Propylhexedrine is structurally similar to phenylethylamines, with the only structural difference being the substitution of an alicyclic cyclohexyl group for the aromatic phenyl group of phenethylamine. Propylhexedrine is not an amphetamine, nor even a phenethylamine, but instead can be referred to as a cycloalkyl amine, or more specifically a cyclohexylethylamine being the N,a-dimethyl derivative of 2-cyclohexylethylamine.
Propylhexedrine is a chiral compound (the α-carbon is chiral), and the active ingredient contained in Benzedrex inhalers is racemic (RS)-propylhexedrine as the free base. (S)-Propylhexedrine, also known as levopropylhexedrine, is believed to be the more biologically active isomer of the two. (S)-Propylhexedrine can be synthesized from dextromethamphetamine.
Propylhexedrine can be synthesized starting with cyclohexylacetone in a similar fashion to the phenylacetone synthesis of methamphetamine.
However, more commonly propylhexedrine is prepared by reacting methamphetamine with Adams' catalyst, reducing methamphetamine's aromatic ring to a cyclohexyl moiety.
On the 4th of April 1988, propylhexedrine was designated a controlled substance (Schedule V) in the United States. This was done to satisfy U.S. compliance with an international treaty. However, in 1991 this action was reversed and propylhexedrine was removed from control under the Controlled Substances Act, based on the opinion of the Drug Enforcement Administration that propylhexedrine did not warrant control. The substance has remained unregulated under the Controlled Substances Act in the United States ever since.
The drug was formerly a Class C controlled drug in the United Kingdom, but was legalized in 1995.
Propylhexedrine is used recreationally in a manner similar to drugs of the amphetamine class. Users report a high similar to other amphetamines, but often more euphoric. Compared to both amphetamine and methamphetamine, propylhexedrine has a much shorter duration of action. This is generally considered undesirable by recreational users. Additionally, propylhexedrine products are manufactured using delivery devices such as sub-recreational-dosage inhalers. This makes it very difficult to consume recreational doses via non-oral routes of administration, which further limits its ability to match or replace other amphetamine-related stimulants. Lastly, the undesirable side effects of propylhexedrine at recreational doses are often notably worse than amphetamine, non-IV methamphetamine, and other commonly abused stimulants, making it sub-optimal for long term recreational use.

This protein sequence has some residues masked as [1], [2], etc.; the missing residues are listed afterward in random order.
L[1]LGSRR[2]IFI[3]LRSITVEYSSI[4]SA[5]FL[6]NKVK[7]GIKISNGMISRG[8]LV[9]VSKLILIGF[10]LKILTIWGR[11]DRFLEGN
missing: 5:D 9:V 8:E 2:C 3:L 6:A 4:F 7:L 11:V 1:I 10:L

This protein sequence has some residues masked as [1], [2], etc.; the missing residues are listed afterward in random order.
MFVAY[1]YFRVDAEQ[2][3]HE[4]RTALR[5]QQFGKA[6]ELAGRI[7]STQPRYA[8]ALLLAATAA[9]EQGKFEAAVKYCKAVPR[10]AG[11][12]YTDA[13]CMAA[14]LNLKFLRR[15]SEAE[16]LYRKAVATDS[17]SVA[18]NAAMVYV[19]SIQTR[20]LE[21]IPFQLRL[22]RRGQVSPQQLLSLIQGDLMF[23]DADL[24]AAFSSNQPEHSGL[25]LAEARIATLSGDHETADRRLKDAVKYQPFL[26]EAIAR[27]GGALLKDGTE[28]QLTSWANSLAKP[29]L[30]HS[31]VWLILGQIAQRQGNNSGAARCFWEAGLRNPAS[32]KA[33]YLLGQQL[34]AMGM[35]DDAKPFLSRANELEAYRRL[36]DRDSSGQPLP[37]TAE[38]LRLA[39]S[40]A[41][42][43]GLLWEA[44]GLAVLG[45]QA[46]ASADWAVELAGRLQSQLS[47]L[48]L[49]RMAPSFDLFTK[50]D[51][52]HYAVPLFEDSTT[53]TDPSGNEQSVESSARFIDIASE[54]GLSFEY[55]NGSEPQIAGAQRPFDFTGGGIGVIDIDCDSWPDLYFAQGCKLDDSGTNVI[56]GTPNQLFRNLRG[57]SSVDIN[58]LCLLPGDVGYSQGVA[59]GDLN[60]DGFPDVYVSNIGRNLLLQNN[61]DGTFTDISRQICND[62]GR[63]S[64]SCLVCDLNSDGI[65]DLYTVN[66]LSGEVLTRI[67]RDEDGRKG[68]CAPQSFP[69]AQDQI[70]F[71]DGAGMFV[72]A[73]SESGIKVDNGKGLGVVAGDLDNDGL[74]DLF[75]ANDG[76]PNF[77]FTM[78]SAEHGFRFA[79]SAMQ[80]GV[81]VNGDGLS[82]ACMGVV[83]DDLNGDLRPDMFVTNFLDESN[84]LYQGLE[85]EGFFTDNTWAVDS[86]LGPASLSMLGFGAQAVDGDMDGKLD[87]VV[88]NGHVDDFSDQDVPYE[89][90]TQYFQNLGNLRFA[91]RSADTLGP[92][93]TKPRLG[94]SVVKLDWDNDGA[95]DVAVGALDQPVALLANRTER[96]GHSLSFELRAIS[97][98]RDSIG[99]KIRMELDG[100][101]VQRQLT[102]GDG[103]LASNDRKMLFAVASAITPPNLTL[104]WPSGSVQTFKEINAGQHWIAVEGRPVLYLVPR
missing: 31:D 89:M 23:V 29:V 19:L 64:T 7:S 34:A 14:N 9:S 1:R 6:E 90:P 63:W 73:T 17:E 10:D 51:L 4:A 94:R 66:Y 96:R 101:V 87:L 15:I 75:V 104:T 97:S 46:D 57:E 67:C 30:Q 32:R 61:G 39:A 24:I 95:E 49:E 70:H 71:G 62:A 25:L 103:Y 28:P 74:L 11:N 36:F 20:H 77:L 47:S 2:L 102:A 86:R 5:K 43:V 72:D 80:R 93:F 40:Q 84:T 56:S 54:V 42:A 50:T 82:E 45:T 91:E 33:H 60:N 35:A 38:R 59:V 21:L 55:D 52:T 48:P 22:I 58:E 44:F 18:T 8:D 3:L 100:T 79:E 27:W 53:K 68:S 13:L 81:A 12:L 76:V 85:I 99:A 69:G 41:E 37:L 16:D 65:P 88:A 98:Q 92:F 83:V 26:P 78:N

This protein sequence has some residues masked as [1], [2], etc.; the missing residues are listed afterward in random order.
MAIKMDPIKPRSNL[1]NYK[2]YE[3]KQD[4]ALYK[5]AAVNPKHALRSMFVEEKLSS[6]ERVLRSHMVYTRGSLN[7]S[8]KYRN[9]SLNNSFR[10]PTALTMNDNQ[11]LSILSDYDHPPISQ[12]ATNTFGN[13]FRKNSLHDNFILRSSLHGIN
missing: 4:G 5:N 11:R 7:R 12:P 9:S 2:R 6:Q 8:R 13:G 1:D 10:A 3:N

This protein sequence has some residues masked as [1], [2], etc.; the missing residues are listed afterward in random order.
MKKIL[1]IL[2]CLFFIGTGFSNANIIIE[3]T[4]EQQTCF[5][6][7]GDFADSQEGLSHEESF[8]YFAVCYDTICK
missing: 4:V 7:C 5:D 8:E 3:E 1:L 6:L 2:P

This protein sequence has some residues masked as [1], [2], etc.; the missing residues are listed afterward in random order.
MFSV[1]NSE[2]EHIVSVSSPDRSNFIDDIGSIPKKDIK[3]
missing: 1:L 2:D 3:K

Propylhexedrine has sympathomimetic, adrenergic, vasoconstrictive and psychostimulant effects when taken in higher-than-recommended doses. Effects include increased sweating, talkativeness, mydriasis, emotional lability, anorexia, tachycardia, palpitations, dry mouth, bruxism, anxiety, euphoria or dysphoria, increased aggressiveness, paranoia, headache, dizziness, psychosis, slurred or impaired speech, rarely convulsions and serious heart problems. Propylhexedrine can also cause swelling, dryness and irritation of mucous membranes.
While propylhexedrine has a limited number of administration routes, attempts to extract the drug from the nasal inhaler and then inject it have been reported. Recreational use by intravenous injection (IV) is dangerous, and could result in serious bodily harm or death. IV use of propylhexedrine is known to cause mild side-effects such as transient diplopia. More serious and potentially fatal effects such as brainstem dysfunction and death have been recorded in the medical literature. Reports indicate that propylhexedrine is prepared for IV use by placing the freebase in a solution with hydrochloric acid, to form propylhexedrine HCl. The solution is then heated to evaporate the solvent, and the resulting crystals are dissolved in water for injection.